On 22 December 2015, the online petition site SumofUs published a petition that maintained that Apple's unconfirmed iPhone 7 headphone jack changes were definitively a plot to squeeze more tech bucks out of their addicted consumer base:

Apple is about to rip off every one of its customers. Again.

If the rumours are true, the new iPhone 7 will have a non-standard, proprietary headphone jack — making every pair of headphones on earth useless. Not only will this force iPhone users to dole out additional cash to replace their hi-fi headphones, it will singlehandedly create mountains of electronic waste — that likely won't get recycled.

There's only one reason for this change: to leverage Apple's market share in order to extract even more profit from its customers. With virtually no third-party manufacturers ready to fill the new market gap, Apple stands to make a killing while we — and our planet — pay the price.

The petition cited some of the same tech news material we've quoted above, but its reframing of that initial speculation included a claim that any iPhone users upgrading to the upcoming iPhone 7 would need to purchase proprietary equipment to utilize that device's purported "non-standard, proprietary headphone jack." The claim deviated sharply from the previous form of the rumor, which held that the headphone jack would be eliminated due to a consumer shift towards wireless, Bluetooth-enabled peripherals. We were unable to find any other source claiming that the headphone jack would be replaced with a "walled garden" port; all other reports suggested the jack was getting axed entirely.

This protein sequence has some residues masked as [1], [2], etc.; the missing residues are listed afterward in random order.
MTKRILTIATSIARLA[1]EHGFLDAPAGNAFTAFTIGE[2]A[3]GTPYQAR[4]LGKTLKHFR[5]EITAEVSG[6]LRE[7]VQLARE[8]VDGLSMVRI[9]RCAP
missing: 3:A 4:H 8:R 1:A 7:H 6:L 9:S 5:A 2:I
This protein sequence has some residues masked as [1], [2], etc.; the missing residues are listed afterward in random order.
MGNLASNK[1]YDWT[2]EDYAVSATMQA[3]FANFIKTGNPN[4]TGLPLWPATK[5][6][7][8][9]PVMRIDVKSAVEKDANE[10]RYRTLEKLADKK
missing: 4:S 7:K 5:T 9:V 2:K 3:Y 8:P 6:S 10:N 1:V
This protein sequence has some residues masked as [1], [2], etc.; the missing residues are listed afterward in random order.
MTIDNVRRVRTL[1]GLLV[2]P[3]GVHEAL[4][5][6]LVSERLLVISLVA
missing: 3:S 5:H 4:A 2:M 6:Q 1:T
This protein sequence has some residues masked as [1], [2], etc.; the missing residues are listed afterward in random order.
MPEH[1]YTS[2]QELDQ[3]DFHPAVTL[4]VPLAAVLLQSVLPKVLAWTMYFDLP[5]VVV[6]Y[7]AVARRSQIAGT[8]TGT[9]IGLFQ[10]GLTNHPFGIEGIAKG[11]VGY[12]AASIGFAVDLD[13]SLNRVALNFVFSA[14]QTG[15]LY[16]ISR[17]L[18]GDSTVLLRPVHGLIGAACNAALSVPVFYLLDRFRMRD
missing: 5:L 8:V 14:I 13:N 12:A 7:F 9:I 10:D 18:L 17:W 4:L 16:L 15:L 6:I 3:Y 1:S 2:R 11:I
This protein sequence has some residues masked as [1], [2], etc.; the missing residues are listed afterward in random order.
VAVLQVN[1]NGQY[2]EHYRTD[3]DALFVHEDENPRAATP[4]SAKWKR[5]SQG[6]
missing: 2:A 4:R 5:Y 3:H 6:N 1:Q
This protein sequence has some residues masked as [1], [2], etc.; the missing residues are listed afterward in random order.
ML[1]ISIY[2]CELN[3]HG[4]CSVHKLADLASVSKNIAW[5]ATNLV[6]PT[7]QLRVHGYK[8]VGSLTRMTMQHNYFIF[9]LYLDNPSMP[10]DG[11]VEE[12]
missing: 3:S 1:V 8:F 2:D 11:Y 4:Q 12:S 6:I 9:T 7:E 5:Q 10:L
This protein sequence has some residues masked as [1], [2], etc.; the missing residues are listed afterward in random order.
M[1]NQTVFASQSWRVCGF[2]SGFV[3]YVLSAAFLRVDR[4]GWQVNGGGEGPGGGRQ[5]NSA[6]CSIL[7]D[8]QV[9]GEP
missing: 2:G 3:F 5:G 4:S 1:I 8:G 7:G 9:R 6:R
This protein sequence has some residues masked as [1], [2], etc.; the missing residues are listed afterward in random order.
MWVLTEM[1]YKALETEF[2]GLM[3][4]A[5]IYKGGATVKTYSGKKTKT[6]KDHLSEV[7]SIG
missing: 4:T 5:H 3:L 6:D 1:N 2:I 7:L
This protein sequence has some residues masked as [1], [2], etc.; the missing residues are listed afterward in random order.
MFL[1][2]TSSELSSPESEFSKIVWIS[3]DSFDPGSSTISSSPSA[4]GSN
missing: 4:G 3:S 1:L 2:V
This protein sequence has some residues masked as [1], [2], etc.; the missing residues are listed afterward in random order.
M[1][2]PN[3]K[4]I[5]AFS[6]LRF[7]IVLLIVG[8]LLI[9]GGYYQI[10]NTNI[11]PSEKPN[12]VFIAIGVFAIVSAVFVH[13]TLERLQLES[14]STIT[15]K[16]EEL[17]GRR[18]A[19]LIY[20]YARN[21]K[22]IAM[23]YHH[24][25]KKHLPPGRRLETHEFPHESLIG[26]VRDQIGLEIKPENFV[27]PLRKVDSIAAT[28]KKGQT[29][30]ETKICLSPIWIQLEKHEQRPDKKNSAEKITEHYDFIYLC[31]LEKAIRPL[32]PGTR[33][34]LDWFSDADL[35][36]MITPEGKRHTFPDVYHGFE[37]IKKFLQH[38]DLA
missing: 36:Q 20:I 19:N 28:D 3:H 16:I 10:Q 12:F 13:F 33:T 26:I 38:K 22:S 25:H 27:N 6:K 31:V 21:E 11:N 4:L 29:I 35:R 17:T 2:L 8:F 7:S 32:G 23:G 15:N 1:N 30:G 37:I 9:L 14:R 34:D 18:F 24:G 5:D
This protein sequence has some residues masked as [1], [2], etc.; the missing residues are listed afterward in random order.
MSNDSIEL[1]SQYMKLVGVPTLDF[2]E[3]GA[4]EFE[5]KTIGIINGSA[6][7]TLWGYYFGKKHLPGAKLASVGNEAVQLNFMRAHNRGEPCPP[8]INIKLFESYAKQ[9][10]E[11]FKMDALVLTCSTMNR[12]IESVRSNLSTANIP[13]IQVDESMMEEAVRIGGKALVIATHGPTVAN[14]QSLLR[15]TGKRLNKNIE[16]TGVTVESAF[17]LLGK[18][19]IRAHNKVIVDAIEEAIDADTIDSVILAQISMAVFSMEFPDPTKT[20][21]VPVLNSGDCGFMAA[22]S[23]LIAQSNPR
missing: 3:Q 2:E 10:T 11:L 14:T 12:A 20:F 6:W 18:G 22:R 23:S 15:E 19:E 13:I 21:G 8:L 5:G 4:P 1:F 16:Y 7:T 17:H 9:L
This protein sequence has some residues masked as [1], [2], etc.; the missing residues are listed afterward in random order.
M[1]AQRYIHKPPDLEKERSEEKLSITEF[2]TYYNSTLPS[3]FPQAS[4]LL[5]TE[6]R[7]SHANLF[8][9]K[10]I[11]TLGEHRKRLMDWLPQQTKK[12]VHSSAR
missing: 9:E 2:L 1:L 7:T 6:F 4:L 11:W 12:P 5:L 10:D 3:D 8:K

Previous viral SumofUs petitions were of similarly mixed veracity. One held that Starbucks and Monsanto had teamed up for underhanded reasons, while another claimed that developers were planning to plop a mall down into the Grand Canyon.

Ultimately, no one can say with certainty what Apple has up their sleeve for the iPhone 7 until the device is theatrically unveiled at an event. (Remember, no one knew what was being announced on the day the original iPad was unveiled.) But the most credible rumors indicated that the lack of a headphone jack would be an aesthetic decision hinging partially on a consumer preference for unwired peripherals.

Most current iPhone users are aware that wireless speakers and headphones produced by any manufacturer work just fine with Apple hardware, and many use the iPhone's Bluetooth functionality seamlessly in their cars. Unless Apple is planning to sunset that functionality, there's no reason to suspect that headphone jack loss will result in only Apple-specific headphones working with the device. While having to make additional purchases along with the buying of expensive equipment are irritating, unwired headphones sure to be compatible with Bluetooth-enabled devices in the $10 range can be readily found via online vendors such as Amazon.

Kim LaCapria is a former writer for Snopes.